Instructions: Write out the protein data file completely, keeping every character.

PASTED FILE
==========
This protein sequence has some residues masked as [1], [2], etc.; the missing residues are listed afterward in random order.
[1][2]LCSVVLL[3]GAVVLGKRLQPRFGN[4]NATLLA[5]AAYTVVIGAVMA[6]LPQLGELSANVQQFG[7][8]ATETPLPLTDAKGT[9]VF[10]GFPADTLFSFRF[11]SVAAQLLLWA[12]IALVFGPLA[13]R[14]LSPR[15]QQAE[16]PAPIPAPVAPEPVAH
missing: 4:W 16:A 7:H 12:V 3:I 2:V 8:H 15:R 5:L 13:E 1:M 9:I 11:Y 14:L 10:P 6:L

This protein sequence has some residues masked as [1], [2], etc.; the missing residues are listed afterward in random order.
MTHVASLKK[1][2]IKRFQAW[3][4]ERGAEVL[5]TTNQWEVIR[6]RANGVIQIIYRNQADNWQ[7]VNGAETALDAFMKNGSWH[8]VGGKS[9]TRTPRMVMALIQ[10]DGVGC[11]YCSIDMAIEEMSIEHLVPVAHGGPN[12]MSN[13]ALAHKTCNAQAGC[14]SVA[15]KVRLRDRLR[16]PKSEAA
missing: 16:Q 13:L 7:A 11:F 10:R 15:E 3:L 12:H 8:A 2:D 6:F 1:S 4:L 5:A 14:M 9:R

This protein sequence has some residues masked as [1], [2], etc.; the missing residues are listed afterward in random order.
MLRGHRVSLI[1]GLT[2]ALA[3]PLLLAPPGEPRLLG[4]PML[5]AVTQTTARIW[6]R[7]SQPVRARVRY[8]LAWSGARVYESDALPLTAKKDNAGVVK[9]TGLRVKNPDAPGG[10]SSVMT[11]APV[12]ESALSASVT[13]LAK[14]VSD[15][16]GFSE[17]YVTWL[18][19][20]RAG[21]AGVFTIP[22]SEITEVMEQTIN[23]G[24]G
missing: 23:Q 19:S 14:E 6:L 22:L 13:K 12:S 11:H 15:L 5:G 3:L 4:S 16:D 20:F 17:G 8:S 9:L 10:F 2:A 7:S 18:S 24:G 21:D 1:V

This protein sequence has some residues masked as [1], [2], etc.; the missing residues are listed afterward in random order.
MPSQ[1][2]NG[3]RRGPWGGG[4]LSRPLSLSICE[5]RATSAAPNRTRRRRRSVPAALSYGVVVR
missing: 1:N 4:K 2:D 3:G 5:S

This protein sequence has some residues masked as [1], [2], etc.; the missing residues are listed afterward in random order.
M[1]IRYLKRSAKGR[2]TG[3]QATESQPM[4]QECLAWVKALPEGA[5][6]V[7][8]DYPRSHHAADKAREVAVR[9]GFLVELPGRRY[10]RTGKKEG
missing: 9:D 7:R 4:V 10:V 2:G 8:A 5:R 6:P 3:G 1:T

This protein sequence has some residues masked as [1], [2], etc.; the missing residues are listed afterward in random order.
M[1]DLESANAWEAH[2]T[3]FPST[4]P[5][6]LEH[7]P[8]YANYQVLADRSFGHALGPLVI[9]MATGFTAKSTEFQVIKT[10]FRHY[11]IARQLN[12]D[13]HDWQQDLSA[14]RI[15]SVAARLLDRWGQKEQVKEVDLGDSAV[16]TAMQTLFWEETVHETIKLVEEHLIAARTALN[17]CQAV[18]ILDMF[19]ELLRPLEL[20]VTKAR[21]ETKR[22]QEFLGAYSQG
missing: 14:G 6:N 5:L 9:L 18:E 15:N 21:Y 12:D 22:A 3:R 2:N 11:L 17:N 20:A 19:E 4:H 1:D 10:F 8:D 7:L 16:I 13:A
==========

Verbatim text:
This protein sequence has some residues masked as [1], [2], etc.; the missing residues are listed afterward in random order.
[1][2]LCSVVLL[3]GAVVLGKRLQPRFGN[4]NATLLA[5]AAYTVVIGAVMA[6]LPQLGELSANVQQFG[7][8]ATETPLPLTDAKGT[9]VF[10]GFPADTLFSFRF[11]SVAAQLLLWA[12]IALVFGPLA[13]R[14]LSPR[15]QQAE[16]PAPIPAPVAPEPVAH
missing: 4:W 16:A 7:H 12:V 3:I 2:V 8:H 15:R 5:L 13:E 1:M 9:I 11:Y 14:L 10:P 6:L

This protein sequence has some residues masked as [1], [2], etc.; the missing residues are listed afterward in random order.
MTHVASLKK[1][2]IKRFQAW[3][4]ERGAEVL[5]TTNQWEVIR[6]RANGVIQIIYRNQADNWQ[7]VNGAETALDAFMKNGSWH[8]VGGKS[9]TRTPRMVMALIQ[10]DGVGC[11]YCSIDMAIEEMSIEHLVPVAHGGPN[12]MSN[13]ALAHKTCNAQAGC[14]SVA[15]KVRLRDRLR[16]PKSEAA
missing: 16:Q 13:L 7:A 11:F 10:R 15:E 3:L 12:H 8:A 2:D 6:F 1:S 4:L 5:A 14:M 9:R

This protein sequence has some residues masked as [1], [2], etc.; the missing residues are listed afterward in random order.
MLRGHRVSLI[1]GLT[2]ALA[3]PLLLAPPGEPRLLG[4]PML[5]AVTQTTARIW[6]R[7]SQPVRARVRY[8]LAWSGARVYESDALPLTAKKDNAGVVK[9]TGLRVKNPDAPGG[10]SSVMT[11]APV[12]ESALSASVT[13]LAK[14]VSD[15][16]GFSE[17]YVTWL[18][19][20]RAG[21]AGVFTIP[22]SEITEVMEQTIN[23]G[24]G
missing: 23:Q 19:S 14:E 6:L 22:L 13:K 12:S 11:H 15:L 5:G 3:L 4:S 16:D 20:F 17:G 8:S 9:L 10:F 2:A 7:S 18:S 24:G 21:D 1:V

This protein sequence has some residues masked as [1], [2], etc.; the missing residues are listed afterward in random order.
MPSQ[1][2]NG[3]RRGPWGGG[4]LSRPLSLSICE[5]RATSAAPNRTRRRRRSVPAALSYGVVVR
missing: 1:N 4:K 2:D 3:G 5:S

This protein sequence has some residues masked as [1], [2], etc.; the missing residues are listed afterward in random order.
M[1]IRYLKRSAKGR[2]TG[3]QATESQPM[4]QECLAWVKALPEGA[5][6]V[7][8]DYPRSHHAADKAREVAVR[9]GFLVELPGRRY[10]RTGKKEG
missing: 9:D 7:R 4:V 10:V 2:G 8:A 5:R 6:P 3:G 1:T

This protein sequence has some residues masked as [1], [2], etc.; the missing residues are listed afterward in random order.
M[1]DLESANAWEAH[2]T[3]FPST[4]P[5][6]LEH[7]P[8]YANYQVLADRSFGHALGPLVI[9]MATGFTAKSTEFQVIKT[10]FRHY[11]IARQLN[12]D[13]HDWQQDLSA[14]RI[15]SVAARLLDRWGQKEQVKEVDLGDSAV[16]TAMQTLFWEETVHETIKLVEEHLIAARTALN[17]CQAV[18]ILDMF[19]ELLRPLEL[20]VTKAR[21]ETKR[22]QEFLGAYSQG
missing: 14:G 6:N 5:L 9:L 18:E 15:N 21:Y 12:D 22:A 3:R 2:N 11:L 17:N 20:A 19:E 4:H 1:D 10:F 8:D 7:L 16:I 13:A